Noteworthy Best Practices for Online Instructors

Best Practices for Online Instructors

Those new to online instruction will need to adapt their best practices to engage students in online learning environments. Instructors who adopt the best practices outlined below will help guarantee high-quality learning experiences for university students that reflect an institution’s commitment to academic excellence. 

Institutions with established online programs usually have their own prescribed guidelines for best practices in an online class. Oftentimes, online course instructors are required to accept and meet these guidelines. Instructors who do not accept or who inconsistently meet the university’s expectations may not be offered contracts in the future. So, one of the most important places to begin as a new instructor is with the very guidelines of the institution. You must be familiar with them and what is expected of you.

Nonetheless, certain best practices will assist you in teaching and engaging with online learners in nearly all university programs. Some of those best practices are briefly described here for you to get you started on your online teaching journey.

Best Practices in Presence and Communication

Be Present in Your Online Course 

Instructor presence is the most vital of all online teaching practices. In a “traditional” classroom, you are seeing and visiting with students at regular intervals. This, however, can be absent in a virtual classroom. You must account for the change in dynamic between you and your online learners.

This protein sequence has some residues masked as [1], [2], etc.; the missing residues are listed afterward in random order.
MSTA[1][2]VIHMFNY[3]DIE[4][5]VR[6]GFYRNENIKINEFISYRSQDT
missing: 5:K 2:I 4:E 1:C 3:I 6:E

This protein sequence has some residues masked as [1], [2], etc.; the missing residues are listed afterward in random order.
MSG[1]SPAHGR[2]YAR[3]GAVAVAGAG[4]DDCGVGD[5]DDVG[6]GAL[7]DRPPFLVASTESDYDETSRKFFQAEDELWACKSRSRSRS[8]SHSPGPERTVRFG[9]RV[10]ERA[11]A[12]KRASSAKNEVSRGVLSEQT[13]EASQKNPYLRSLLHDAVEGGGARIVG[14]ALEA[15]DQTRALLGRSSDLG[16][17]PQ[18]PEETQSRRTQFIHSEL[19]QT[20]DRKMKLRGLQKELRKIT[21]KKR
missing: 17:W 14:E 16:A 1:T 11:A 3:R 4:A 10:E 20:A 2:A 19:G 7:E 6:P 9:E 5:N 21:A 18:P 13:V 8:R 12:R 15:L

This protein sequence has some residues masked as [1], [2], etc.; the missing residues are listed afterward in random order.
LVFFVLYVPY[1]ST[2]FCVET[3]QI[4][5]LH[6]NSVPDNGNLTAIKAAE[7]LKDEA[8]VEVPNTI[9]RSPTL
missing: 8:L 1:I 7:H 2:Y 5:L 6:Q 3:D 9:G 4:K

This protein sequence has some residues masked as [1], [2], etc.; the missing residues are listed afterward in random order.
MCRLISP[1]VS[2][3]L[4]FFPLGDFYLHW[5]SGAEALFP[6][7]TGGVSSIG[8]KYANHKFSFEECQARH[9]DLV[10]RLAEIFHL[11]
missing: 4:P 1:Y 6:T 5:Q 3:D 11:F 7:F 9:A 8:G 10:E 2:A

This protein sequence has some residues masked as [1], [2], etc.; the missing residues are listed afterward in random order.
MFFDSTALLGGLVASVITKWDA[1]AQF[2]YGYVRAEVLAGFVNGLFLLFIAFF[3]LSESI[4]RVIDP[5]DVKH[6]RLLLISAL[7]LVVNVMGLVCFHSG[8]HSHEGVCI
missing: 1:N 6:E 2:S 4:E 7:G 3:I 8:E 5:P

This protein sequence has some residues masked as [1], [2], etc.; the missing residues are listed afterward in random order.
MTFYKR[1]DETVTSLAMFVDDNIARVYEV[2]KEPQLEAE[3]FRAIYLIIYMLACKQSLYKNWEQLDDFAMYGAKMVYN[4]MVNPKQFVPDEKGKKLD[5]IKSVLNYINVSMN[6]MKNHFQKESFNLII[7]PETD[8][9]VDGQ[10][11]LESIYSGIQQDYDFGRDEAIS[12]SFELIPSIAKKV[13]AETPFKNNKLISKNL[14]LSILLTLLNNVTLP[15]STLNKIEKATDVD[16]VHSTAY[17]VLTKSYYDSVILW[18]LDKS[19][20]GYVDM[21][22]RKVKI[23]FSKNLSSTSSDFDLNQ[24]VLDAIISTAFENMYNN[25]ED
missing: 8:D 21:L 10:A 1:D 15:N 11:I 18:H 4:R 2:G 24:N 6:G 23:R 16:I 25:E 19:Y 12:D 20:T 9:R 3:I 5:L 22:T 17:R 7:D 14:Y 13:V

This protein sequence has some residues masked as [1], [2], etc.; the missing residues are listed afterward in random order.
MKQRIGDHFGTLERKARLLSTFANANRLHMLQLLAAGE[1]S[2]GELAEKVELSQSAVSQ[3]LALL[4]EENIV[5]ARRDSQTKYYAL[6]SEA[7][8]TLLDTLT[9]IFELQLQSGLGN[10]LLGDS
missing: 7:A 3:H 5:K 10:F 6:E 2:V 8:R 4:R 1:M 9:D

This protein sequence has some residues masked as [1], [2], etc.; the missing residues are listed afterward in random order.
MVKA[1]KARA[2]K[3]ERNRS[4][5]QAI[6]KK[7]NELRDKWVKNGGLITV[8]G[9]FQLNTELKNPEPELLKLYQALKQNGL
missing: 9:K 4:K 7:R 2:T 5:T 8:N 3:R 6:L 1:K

According to students, the best online faculty are those who are “present” multiple times per week, and ideally are present daily. Consistent and thoughtful presence shows your students that you care about their questions and concerns. Presence also shows your willingness to mentor, challenge, and guide their learning experience. Use tools like announcements, discussion forum postings, and email to communicate with students regularly.

The idea of “daily presence” may seem overwhelming. Time management and efficient use of course tools are essential here. Try to create presence by focusing your energy on responses in a course discussion board instead of one-on-one emails. This not only encourages discourse between you and your students, but between the students themselves. 

Additionally, consider adding an open discussion forum to your course. This forum has no designated topic or assignment, rather it holds a space where anyone can post questions, updates, requests for study groups, etc. at any time. This technique helps to create community support and networking opportunities. 

Announcements in the Learning Management System (LMS) or a designated “Course News” forum can be used to remind students of assignment due dates or upcoming activities. Gentle reminders and active participation in the students’ coursework will let them know you are present.

Communication with Students

The success of students in an online learning environment is dependent upon effective communication between faculty and students. Instructors are expected to communicate regularly with students throughout courses and to respond promptly to students’ questions and needs. Communicating with students early and often is the most important thing that an online course instructor can do to help students succeed.